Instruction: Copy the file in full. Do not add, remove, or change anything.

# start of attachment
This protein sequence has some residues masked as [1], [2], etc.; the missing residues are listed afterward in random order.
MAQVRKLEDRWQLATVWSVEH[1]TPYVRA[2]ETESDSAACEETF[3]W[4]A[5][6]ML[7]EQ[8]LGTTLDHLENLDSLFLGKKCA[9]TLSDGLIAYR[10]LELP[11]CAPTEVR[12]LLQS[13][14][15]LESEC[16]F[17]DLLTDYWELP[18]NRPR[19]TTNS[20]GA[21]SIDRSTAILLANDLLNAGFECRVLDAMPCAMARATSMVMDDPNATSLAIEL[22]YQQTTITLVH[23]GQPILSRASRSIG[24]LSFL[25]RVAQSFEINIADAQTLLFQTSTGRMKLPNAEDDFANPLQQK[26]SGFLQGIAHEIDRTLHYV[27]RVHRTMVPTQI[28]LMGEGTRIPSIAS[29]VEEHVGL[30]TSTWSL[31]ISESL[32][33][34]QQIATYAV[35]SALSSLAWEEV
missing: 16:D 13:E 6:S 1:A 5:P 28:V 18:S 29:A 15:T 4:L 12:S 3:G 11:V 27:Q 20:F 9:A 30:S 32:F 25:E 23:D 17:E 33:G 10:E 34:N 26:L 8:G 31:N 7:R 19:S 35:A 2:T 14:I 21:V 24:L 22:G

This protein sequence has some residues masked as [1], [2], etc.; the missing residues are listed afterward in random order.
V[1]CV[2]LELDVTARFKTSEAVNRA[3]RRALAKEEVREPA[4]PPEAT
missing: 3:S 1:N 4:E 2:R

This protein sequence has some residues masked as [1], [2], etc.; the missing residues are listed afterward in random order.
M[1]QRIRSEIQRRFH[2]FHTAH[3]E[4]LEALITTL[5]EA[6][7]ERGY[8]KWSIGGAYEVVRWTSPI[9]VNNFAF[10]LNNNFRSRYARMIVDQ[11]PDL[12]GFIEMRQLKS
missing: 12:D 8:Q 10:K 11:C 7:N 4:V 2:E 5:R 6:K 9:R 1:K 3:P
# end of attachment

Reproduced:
This protein sequence has some residues masked as [1], [2], etc.; the missing residues are listed afterward in random order.
MAQVRKLEDRWQLATVWSVEH[1]TPYVRA[2]ETESDSAACEETF[3]W[4]A[5][6]ML[7]EQ[8]LGTTLDHLENLDSLFLGKKCA[9]TLSDGLIAYR[10]LELP[11]CAPTEVR[12]LLQS[13][14][15]LESEC[16]F[17]DLLTDYWELP[18]NRPR[19]TTNS[20]GA[21]SIDRSTAILLANDLLNAGFECRVLDAMPCAMARATSMVMDDPNATSLAIEL[22]YQQTTITLVH[23]GQPILSRASRSIG[24]LSFL[25]RVAQSFEINIADAQTLLFQTSTGRMKLPNAEDDFANPLQQK[26]SGFLQGIAHEIDRTLHYV[27]RVHRTMVPTQI[28]LMGEGTRIPSIAS[29]VEEHVGL[30]TSTWSL[31]ISESL[32][33][34]QQIATYAV[35]SALSSLAWEEV
missing: 16:D 13:E 6:S 1:A 5:P 28:V 18:S 29:A 15:T 4:L 12:S 3:G 11:V 27:Q 20:F 9:A 30:S 32:F 25:E 23:D 17:E 33:G 10:E 34:N 26:L 8:G 31:N 7:R 19:S 35:A 2:T 14:I 21:V 24:L 22:G

This protein sequence has some residues masked as [1], [2], etc.; the missing residues are listed afterward in random order.
V[1]CV[2]LELDVTARFKTSEAVNRA[3]RRALAKEEVREPA[4]PPEAT
missing: 3:S 1:N 4:E 2:R

This protein sequence has some residues masked as [1], [2], etc.; the missing residues are listed afterward in random order.
M[1]QRIRSEIQRRFH[2]FHTAH[3]E[4]LEALITTL[5]EA[6][7]ERGY[8]KWSIGGAYEVVRWTSPI[9]VNNFAF[10]LNNNFRSRYARMIVDQ[11]PDL[12]GFIEMRQLKS
missing: 12:D 8:Q 10:K 11:C 7:N 4:V 2:E 5:R 6:K 9:R 1:K 3:P